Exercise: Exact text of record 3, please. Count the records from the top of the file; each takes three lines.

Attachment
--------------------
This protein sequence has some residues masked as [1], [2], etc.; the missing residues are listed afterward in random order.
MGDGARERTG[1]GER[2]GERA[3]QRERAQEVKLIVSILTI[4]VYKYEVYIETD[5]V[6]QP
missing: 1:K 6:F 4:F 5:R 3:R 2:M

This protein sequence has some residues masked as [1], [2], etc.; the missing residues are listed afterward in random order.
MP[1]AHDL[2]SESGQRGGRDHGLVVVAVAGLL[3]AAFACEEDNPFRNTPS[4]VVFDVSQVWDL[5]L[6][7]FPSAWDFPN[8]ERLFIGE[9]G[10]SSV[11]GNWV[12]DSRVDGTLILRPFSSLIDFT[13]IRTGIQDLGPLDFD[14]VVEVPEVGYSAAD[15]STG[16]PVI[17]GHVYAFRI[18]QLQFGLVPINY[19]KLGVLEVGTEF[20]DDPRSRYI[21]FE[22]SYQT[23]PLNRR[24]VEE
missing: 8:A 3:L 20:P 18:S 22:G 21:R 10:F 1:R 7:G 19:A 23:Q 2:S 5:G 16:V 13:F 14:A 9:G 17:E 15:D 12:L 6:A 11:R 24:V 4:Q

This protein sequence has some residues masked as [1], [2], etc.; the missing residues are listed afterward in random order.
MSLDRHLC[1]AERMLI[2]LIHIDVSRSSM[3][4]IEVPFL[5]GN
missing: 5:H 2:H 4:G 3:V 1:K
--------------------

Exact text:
This protein sequence has some residues masked as [1], [2], etc.; the missing residues are listed afterward in random order.
MSLDRHLC[1]AERMLI[2]LIHIDVSRSSM[3][4]IEVPFL[5]GN
missing: 5:H 2:H 4:G 3:V 1:K